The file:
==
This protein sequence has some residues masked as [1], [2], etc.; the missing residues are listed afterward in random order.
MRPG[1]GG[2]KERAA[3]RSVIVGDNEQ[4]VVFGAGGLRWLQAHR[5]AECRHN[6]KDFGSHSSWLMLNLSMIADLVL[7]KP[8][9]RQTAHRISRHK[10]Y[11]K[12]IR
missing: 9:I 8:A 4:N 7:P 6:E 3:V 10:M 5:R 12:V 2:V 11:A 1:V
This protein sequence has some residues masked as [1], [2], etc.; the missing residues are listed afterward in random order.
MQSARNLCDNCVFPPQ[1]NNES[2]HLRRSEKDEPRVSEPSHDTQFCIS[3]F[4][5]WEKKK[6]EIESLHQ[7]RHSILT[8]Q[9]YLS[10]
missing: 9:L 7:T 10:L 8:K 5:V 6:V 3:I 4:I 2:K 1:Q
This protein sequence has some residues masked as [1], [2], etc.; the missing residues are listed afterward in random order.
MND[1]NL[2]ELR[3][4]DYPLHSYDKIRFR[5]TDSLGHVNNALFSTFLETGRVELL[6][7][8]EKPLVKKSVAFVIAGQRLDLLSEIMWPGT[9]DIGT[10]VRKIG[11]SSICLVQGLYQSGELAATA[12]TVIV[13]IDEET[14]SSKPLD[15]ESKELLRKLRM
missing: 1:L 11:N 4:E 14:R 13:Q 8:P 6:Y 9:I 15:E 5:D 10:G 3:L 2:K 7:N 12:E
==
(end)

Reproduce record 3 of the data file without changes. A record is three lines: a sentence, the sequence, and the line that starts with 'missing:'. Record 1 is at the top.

This protein sequence has some residues masked as [1], [2], etc.; the missing residues are listed afterward in random order.
MND[1]NL[2]ELR[3][4]DYPLHSYDKIRFR[5]TDSLGHVNNALFSTFLETGRVELL[6][7][8]EKPLVKKSVAFVIAGQRLDLLSEIMWPGT[9]DIGT[10]VRKIG[11]SSICLVQGLYQSGELAATA[12]TVIV[13]IDEET[14]SSKPLD[15]ESKELLRKLRM
missing: 1:L 11:N 4:E 14:R 13:Q 8:P 6:Y 9:I 15:E 5:D 10:G 3:L 2:K 7:N 12:E